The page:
“That is targeted directly at dairy manufacturers and cheese manufacturers,” says Don Bina, Thermo’s food industry marketing communication specialist. “If you don’t have this certification, the equipment has to be covered during the washdown period. A lot of times, even when the machines are covered, they lose their sensitivity when they’re wet, so a lot of care has to be done when you’re going through the harsh washdown time during the day when you’re switching lines or periodic maintenance. This metal detector can be exposed to high-pressure and high-temperature washdowns.”
The IP69K Washdown metal detector can also do X-ray inspection and will run the full gamut of quality assurance, Bina says. “In other words, we’re the one-call stop for any type of contaminant inspection service. We’ve also come up with a new X-ray technique that is about one-third the cost of a normal X-ray. X-raying has been kind of a deterrent to a lot of processors because of the cost, so we’ve come up with a new process that has not lost any sensitivity but can detect metal and any type of contaminant at this point. It even replaces a checkweighing system,” he says.
“Say there’s a package with three or four items in it. The X-ray can tell you if there’s an item missing or a broken piece. As long as you identify an acceptable package — and we usually do that by weight — now we can do it through X-ray. You’re actually doing checkweighing and contaminant inspection at the same time and that’s pretty significant. If you’re looking at a block of cheese, you can put in the computer an acceptable weight, a rejected underweight or rejected overweight so you’re not giving away product. These are quality assurance tools that most manufacturers and most processors demand on having.”
Bentley Instruments, Chaska, Minn., has introduced its bacteria-counting systems, which count the total number of bacteria in a fluid milk sample using the flow cytometry method. The company has sold many bacteria-counting systems in Europe, and its stateside introduction made its debut at Foremost Farms, Baraboo, Wis.
Bentley’s BactoCount IBC is fully automated, and its high processing speed is ideal solution for larger laboratories that need an easy-to-maintain, exceptionally fast bacteria-counting system, analyzing 50 to 150 samples per hour, says Bent Lyder, president and owner.
The BactoCount IBC-M is a semi-automated instrument, and the rapid bacteria test is ideal for processing plants or test laboratories involved in quality assessment on milk. Analyzing time is less than one minute and sample preparation is completed in less than 10 minutes.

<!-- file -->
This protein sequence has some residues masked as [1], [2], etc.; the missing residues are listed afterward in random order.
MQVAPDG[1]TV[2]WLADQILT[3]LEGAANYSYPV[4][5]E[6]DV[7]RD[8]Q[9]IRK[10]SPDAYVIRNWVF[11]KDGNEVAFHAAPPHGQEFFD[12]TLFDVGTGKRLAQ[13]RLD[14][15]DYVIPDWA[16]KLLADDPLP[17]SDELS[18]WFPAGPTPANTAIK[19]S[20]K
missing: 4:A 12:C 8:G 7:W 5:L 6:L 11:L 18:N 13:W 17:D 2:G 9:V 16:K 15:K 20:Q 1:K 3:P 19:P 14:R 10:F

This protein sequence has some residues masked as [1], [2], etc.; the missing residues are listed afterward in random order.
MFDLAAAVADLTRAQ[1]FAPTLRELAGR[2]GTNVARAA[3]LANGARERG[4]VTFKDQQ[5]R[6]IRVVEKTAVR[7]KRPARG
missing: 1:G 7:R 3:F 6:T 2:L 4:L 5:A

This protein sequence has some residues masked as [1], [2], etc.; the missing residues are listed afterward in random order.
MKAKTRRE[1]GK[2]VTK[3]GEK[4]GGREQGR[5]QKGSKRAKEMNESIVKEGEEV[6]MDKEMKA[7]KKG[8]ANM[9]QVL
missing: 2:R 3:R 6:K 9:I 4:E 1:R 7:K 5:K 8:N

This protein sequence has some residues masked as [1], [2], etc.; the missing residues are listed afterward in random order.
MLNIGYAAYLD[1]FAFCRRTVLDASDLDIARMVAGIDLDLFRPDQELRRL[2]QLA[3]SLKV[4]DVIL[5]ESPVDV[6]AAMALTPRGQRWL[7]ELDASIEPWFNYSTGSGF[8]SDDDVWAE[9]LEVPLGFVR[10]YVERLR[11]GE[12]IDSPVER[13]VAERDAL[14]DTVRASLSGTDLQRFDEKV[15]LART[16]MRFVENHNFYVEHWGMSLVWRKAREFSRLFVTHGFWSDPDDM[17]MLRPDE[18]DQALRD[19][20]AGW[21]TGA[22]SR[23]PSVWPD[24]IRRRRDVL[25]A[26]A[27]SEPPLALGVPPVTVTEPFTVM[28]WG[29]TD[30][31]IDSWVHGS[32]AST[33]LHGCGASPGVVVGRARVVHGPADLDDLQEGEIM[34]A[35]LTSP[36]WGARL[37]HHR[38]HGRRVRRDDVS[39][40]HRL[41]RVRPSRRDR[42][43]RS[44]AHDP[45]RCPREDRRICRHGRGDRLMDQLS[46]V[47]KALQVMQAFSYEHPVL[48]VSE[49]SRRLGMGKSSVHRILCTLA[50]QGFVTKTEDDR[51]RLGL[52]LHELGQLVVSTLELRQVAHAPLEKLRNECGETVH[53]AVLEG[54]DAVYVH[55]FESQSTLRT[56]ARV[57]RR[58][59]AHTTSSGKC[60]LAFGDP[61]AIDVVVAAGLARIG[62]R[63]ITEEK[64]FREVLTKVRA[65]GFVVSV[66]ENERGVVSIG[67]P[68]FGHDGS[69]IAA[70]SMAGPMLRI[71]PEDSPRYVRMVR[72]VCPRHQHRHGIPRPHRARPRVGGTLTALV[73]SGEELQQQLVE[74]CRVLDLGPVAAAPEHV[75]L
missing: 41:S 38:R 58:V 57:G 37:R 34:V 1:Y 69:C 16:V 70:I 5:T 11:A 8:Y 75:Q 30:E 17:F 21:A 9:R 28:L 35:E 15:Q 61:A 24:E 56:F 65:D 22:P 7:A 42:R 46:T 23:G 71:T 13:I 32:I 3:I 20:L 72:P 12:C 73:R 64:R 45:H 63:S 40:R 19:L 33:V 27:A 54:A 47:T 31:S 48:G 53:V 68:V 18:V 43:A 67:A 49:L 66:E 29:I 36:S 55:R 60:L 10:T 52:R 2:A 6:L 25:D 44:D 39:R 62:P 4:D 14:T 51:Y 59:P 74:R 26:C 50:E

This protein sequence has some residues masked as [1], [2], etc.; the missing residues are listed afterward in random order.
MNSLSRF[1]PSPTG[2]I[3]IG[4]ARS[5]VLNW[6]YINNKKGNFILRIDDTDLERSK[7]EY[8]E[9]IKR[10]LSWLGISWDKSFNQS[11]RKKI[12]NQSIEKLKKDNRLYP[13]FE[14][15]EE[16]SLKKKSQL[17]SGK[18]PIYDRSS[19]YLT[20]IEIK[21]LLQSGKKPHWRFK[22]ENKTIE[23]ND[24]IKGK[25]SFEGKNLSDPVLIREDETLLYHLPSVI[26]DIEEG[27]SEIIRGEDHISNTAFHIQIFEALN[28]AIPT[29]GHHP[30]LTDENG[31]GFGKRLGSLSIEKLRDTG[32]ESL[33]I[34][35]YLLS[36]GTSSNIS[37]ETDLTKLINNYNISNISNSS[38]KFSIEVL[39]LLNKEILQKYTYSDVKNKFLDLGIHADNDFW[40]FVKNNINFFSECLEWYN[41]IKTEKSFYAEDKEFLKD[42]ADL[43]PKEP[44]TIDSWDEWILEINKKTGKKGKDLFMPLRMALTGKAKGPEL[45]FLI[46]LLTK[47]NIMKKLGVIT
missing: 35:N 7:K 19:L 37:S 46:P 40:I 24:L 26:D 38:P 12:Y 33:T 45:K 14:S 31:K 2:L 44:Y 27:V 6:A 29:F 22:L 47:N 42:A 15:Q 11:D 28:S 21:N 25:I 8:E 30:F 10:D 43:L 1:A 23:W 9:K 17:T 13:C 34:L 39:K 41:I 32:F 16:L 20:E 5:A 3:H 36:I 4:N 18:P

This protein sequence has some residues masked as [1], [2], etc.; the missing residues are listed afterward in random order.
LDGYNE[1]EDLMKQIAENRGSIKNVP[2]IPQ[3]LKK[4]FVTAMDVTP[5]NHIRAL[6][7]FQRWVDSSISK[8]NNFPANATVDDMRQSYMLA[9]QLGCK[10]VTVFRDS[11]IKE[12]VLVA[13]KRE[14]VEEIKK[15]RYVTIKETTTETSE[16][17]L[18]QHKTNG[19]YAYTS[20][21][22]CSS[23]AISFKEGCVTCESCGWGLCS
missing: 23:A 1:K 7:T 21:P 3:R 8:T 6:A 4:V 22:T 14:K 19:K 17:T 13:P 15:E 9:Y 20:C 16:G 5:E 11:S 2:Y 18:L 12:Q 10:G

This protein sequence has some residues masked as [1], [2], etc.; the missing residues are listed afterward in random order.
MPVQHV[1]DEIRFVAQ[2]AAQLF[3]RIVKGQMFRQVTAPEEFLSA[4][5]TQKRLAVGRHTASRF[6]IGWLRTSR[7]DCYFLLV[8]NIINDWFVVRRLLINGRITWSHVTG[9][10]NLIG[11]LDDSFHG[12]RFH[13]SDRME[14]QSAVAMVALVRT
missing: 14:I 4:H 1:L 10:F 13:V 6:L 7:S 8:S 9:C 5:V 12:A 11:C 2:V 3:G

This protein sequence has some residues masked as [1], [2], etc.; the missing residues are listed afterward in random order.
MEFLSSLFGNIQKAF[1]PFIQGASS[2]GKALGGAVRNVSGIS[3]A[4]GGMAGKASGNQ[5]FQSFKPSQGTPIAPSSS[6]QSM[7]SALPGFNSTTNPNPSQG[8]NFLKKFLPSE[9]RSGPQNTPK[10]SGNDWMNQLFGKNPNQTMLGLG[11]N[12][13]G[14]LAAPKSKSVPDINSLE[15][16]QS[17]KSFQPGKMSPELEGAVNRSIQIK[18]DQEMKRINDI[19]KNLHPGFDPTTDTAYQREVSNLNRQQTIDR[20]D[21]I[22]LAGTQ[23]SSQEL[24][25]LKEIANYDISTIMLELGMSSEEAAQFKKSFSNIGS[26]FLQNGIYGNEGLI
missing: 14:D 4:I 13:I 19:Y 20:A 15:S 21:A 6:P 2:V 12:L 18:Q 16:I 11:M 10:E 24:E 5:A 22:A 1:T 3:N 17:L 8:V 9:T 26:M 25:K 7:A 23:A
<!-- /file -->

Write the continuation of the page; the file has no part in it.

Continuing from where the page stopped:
Lyder explains the idea behind the BactoCount systems is to isolate the bacteria by dissolving chemicals in a small milk sample so the bacteria floats in a clear fluid. The bacteria is then passed through a flow cytometer and marked with a fluorescent dye, then passed through a cytometer, where it’s hit with blue light. Bacteria then send out little red flashes every time one of them gets hit.
“They become easy to detect. Even if you pasteurize the milk and then you test the milk on our instrument, then you will get a bacteria count because we also count the dead bacteria count,” Lyder says. “It is a total bacteria count, dead or alive, because you want to know what’s on there. Even if the bacteria are dead, then it was a sign that the milk was mistreated somewhere along the line. It shows mismanagement.”
To enable customers to release their dairy products to the market faster, Celsis International offers three products exclusively for shelf-stable dairy products: the Innovate, a luminometer; Innovate.im, a software program; and RapiScreen Dairy reagents. These were created based on input from existing dairy customers and were designed to specifically meet their needs, says Roger Tye, director of global marketing in Chicago for the U.K.-based supplier.
The newest is the Innovate, a luminometer that performs rapid microbial screening to help release product to market faster.
“What would typically take four to seven days in a typical market can be reduced down to 48 hours,” Tye says. “In pasteurized milk you expect a certain amount of bacteria in there, that’s part of the process, but this is for extended shelf life, UHT dairy products, anything that should be shelf stable and sterile.”
Tye says the shelf-stable dairy product segment is moving toward rapid testing methods because it is more standardized than traditional methods like the agar plate streaking of samples and interpreting results. “It takes a less-discerning eye. You don’t have to have as much of a scientific background to run our systems,” Tye says.
This standardization enables dairy processors to better manage testing data, and this streamlining and automation is part of a larger trend, he says.
Schaumburg, Ill.-based Omron Electronics offers its F210 CF date verification vision sensor, which focuses on optical character recognition and monitors printed codes for readability and rejects packages with unreadable, incomplete or missing codes. Concurrently, defects are noted so corrections can be made before large numbers of products are affected, says Jen Pulins, public relations manager.
“Savings in material waste can be substantial, and customer confidence is maintained as only clearly marked products go to market,” Pulins says. The F210 CF enables complete inspection of codes inline and the system automatically updates date codes daily without operator intervention and recognizes various date formats, including ‘manufactured on’ and ‘best before’ configurations.
“Setup and changeover is simplified and can be done through a hand-held keypad rather than a PC,” Pulins says. Extensive internal character libraries eliminate the need for teaching characters.” df
Shonda Talerico Dudlicek is a freelance journalist and a former managing editor of Dairy Field.$OMN_arttitle="To Market - Faster";?>